Thursday, April 30, 2009

The Young People's Chorus of New York City and the NYU Usingers joined forces to perform the NY Premiere of Robert Kapilow's Jabberwocky at the new Alice Tully Hall, Lincoln Center, over two performances on Saturday, April 24, 2009.  It was a delight and special treat to work with Robert again.  He is definitely a perfectionist, but it is worth all the effort, because his music, his energy, his musical insight are all inspiring and thoughtful.

YPC has had a long relationship with Robert and the NYU 

Usingers starting joining us in the last few years as we premiere new works and sing some old ones too.  Each time we are able to sing a work written especially for the occation by Robert and we get to work with him which is the best part of the event.  From Toronto to Boston and of course NYC, here is what I remember:

2000 Polar Express in Toronto, Ontario, Canada

2003 In Just Spring

2004 Translate

2005 In Just Spring

2006 Casey at the Bat

2007 ????

2008 Casey at the Bat

2009 Jabberwocky

I'm sure there are other years and several other works.  Do you remember any?

Here is a letter that Robert wrote to me just after our Jabberwocky performance this weekend:

Dear Francisco,

Somehow, though every project I have done with you turns out to be fantastic, I am always amazed each time at performance by how great, alive, responsive, and joyful your chorus is. I keep forgetting! I thought (as did everyone else at the concert) that they did a spectacular job on, what I finally admit, is very difficult music. They are such a delight to work with and, though I know I have said this many times, it is all because of you. If you could bottle up your enthusiasm, energy, and comittment to those kids and sell it, not only would you be able to afford a triplex apartment, but the music world would be in far better shape. I know that you prepared this in the middle of one of the most crazed times you have ever had--which is saying something given your normally crazed schedule--and I know what it took to get it done in the middle of all that. Watching you drill "gyre and gimble" 10 minutes before performance made me realize why I love collaborating with you. Your comittment to excellence is truly admirable, but it is the joyous spirit with which you acheive it that is what is amazing. Thank you for everything and please tell the chorus how spectacular they were. Get some rest. (Ha!) I look forward to Boston.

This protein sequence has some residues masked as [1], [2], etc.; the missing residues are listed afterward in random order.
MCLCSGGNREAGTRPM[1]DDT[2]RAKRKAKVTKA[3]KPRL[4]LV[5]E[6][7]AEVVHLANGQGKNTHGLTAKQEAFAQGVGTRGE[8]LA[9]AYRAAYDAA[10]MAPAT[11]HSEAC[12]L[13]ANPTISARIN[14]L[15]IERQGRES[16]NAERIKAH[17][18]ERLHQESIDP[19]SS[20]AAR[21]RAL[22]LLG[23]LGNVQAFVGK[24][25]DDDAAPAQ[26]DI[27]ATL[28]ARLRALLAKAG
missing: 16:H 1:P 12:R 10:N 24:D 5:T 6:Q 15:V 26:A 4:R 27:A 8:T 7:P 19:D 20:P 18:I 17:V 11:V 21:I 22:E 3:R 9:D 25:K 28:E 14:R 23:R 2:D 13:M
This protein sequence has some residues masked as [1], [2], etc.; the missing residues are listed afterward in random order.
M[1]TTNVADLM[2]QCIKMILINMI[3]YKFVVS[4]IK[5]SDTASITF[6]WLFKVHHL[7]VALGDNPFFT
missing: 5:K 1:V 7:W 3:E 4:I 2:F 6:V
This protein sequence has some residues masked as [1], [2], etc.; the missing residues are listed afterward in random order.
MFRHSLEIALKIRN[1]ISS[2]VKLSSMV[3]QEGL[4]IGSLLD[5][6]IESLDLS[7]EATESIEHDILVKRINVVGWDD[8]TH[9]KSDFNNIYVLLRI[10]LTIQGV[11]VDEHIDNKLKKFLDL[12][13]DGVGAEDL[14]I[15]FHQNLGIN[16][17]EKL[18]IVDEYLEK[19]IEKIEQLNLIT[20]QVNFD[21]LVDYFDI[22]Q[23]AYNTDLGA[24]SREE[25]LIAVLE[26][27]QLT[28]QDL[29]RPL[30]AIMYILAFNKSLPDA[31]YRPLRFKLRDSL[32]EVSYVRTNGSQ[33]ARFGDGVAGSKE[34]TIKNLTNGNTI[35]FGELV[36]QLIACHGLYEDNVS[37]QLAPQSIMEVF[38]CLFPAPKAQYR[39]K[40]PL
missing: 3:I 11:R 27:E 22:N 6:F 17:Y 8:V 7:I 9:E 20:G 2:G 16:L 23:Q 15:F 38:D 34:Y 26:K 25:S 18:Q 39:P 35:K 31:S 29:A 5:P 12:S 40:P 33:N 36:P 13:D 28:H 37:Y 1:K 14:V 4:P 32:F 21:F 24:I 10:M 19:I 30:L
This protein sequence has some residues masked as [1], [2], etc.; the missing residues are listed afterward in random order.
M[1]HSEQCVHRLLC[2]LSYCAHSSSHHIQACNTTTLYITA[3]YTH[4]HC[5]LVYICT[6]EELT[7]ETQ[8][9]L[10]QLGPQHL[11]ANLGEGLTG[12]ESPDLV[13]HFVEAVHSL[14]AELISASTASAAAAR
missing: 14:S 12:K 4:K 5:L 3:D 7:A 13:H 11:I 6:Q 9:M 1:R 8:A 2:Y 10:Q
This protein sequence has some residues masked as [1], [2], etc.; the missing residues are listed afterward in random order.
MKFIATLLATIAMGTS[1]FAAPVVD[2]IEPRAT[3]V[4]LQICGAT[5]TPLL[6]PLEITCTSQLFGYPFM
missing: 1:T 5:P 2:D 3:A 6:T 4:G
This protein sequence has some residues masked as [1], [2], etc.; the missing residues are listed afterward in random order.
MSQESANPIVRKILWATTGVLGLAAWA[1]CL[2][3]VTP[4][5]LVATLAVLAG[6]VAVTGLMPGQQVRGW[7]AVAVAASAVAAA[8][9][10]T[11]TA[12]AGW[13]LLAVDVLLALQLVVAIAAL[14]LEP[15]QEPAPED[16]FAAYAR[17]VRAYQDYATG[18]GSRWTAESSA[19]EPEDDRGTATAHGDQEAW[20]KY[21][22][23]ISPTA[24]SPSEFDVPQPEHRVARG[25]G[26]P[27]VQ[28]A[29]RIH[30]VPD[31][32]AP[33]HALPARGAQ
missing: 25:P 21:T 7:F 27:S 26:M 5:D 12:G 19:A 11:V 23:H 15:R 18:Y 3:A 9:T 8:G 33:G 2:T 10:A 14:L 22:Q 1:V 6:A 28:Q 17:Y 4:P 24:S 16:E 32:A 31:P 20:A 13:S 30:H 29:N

All best,

Here are some thoughts from the YPC and Usingers during our rehearsal back stage.

Working with Robert Kapilow was a fantastic experience. He is incredibly animated and really puts life into the chorus, the orchestra, and the Jabberwocky story.

-Sarah, USingers